Sean Stein: I know there is a commitment on the part of the Shanghai government to make it easier for expats. During a recent discussion with a Pudong Vice Mayor, for example, he told me unprompted that Shanghai and Pudong understand how important it is to stabilize and increase the number of expats in the city and that they are devising policies to do so.
Carlo D'Andrea: I had the opportunity to meet representatives of the Shanghai Commission of Commerce as well as the Vice Mayor of Shanghai in March, Mr. Hua Yuan. He oversees foreign direct investment and relations to the foreign community, and we had a nice conversation. He actually specified that visa procedures in the future will be simplified further to attract more foreign talent to Shanghai. And we see that China has already restarted Student visas and Business visas.
And for my Chinese friends who may be reading this, wanting to go to Europe, I know they are taking steps to get through this backlog as well. So, this also needs to have a recovery period as well.
SmSh: Okay, that sounds good. But of course, our readers want to be mindful of the realities in Shanghai. Can you tell us a bit about the current challenges to businesses in Shanghai?
Carlo D'Andrea: The approach of EU businesses to the China market is changing. The size and dynamism of the China market mean few are leaving but they are increasingly reassessing how many eggs to leave in the China basket.
The first is with investment competition and investment diversification. Given the size of the Chinese market, as well as its continued growth, European companies want to do much more business here, but at the moment, market barriers can sometimes slow this process. Investment by EU member countries into China is not always equal. Sweden's investments in the US for example, are the same amount of what all EU businesses invest in China. Four countries, Germany, The Netherlands, the UK, and France made up 87% of total investment value into China compared to 69% in the previous ten years. Further demonstrating how investments are concentrated, four big German companies heavily invest into China including automakers BMW, Daimler, and Volkswagen, and chemicals group BASF lead the way in investing in China who alone make up 34% of all European foreign direct investment into China from 2018 – 2021. So, there is less diversification of European investment into the Chinese market, which may frustrate some European citizens wanting to accelerate and expand their businesses in China.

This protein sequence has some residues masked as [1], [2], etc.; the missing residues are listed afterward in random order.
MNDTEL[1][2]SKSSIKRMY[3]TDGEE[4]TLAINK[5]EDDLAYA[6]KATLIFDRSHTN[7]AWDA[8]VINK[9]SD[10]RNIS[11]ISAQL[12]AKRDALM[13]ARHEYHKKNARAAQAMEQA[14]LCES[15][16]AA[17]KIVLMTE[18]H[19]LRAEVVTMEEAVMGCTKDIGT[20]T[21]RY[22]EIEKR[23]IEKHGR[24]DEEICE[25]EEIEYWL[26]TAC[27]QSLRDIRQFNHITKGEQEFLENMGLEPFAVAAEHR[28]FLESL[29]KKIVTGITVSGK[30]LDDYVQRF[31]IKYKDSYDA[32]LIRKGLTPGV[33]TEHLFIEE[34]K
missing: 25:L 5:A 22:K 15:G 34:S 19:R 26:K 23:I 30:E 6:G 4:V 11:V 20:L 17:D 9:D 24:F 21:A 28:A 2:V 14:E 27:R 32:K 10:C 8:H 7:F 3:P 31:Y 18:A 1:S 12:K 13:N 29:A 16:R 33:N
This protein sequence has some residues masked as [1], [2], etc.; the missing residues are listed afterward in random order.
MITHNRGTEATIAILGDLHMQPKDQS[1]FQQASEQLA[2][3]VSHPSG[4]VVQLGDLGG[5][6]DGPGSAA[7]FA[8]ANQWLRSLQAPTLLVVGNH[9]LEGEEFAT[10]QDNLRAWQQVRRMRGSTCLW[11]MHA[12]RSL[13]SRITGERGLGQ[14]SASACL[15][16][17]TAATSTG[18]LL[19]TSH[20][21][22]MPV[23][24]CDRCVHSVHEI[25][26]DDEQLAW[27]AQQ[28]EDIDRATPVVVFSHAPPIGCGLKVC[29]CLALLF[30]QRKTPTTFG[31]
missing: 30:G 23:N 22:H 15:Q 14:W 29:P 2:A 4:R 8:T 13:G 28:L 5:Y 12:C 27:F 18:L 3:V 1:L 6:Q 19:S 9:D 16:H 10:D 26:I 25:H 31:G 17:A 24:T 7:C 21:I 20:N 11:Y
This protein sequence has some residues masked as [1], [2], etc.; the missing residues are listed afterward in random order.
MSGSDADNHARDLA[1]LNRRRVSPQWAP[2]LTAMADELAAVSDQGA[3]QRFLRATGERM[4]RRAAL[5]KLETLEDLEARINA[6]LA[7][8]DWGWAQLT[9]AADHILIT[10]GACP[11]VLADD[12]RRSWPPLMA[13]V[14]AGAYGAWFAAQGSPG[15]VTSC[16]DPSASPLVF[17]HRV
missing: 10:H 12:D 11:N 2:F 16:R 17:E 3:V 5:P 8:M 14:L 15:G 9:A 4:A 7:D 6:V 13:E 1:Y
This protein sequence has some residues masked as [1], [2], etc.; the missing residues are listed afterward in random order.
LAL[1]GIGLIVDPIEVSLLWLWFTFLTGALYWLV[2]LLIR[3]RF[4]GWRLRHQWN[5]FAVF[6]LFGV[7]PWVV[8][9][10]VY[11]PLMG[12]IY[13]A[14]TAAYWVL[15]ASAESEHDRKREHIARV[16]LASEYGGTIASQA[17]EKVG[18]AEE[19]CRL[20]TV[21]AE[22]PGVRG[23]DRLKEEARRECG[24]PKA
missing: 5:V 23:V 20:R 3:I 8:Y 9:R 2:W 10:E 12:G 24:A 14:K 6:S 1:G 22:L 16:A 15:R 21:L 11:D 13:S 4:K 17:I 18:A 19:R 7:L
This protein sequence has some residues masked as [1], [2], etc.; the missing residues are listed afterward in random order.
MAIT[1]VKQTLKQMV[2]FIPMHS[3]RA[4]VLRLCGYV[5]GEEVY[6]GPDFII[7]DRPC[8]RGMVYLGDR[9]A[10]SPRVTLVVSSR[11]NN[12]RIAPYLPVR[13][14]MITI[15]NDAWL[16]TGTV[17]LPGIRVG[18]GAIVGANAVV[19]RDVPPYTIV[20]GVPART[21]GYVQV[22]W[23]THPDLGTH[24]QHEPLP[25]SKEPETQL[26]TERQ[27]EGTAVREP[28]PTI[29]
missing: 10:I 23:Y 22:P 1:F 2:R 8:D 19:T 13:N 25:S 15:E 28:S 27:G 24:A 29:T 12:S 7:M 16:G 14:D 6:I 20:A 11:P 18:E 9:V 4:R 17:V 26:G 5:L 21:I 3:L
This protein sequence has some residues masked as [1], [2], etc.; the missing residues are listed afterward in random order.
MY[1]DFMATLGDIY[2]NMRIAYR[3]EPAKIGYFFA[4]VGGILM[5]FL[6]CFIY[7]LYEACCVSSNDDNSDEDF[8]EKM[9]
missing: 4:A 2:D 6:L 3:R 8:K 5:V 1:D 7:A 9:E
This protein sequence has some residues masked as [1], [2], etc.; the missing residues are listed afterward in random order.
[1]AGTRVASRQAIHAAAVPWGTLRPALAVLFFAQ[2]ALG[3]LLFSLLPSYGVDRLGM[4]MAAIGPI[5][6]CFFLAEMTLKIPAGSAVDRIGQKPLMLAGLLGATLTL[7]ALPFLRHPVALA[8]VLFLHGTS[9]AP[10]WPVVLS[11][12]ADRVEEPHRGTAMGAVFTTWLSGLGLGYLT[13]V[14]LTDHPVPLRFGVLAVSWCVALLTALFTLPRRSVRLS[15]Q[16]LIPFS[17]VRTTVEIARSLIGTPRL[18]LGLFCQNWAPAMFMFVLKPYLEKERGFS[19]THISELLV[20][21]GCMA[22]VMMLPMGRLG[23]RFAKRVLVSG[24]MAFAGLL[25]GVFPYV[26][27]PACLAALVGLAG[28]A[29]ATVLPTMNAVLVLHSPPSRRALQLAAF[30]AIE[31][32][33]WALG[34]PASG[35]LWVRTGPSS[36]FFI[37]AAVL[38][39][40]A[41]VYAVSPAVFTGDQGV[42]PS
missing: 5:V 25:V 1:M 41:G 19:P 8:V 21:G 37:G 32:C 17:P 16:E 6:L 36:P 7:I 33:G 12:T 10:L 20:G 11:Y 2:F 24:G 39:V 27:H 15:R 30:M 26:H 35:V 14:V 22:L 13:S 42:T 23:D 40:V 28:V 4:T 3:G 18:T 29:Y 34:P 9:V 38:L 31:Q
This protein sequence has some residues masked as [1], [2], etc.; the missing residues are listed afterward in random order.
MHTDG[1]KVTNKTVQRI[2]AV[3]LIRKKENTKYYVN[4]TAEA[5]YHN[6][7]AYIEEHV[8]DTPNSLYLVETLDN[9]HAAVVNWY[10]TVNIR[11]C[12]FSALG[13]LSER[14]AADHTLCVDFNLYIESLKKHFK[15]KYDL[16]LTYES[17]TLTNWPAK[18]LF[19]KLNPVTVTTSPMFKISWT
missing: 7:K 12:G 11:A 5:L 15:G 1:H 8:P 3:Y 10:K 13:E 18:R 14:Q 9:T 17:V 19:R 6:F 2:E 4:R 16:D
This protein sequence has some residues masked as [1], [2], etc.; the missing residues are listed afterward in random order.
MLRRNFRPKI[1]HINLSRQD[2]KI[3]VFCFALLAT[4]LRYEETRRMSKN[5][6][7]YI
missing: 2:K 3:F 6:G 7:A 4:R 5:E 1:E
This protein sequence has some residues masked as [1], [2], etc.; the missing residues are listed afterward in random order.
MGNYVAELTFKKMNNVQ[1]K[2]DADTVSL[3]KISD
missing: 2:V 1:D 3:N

Another challenge is the intellectual property rights environment here in China. This has been a common refrain about China for many years now, but the country has indeed made great strides to make improvements in the areas of Privacy, Data Security, and Intellectual Property. The personal information protection law from 2019 (PIPL) has many similarities in its structure and goals to the European General Data Protection Regulation (GDPR). China revised its Copyright Laws in 2020 to strengthen intellectual property protections as well as made Trademark Law Amendments in 2019 introducing stricter penalties for trademark infringement and improving the protection of well-known trademarks to better promote fair competition in the market. While improvements have been made in these areas, there still is more work to be done, especially in how complex and costly some of these regulations are to implment and maintain. When it comes to Shanghai and developing new technology and innovation, 83% of respondents from our recent Business Confidence Survey said they feel that Shanghai was more attractive than other Chinese cities to established R&D centers.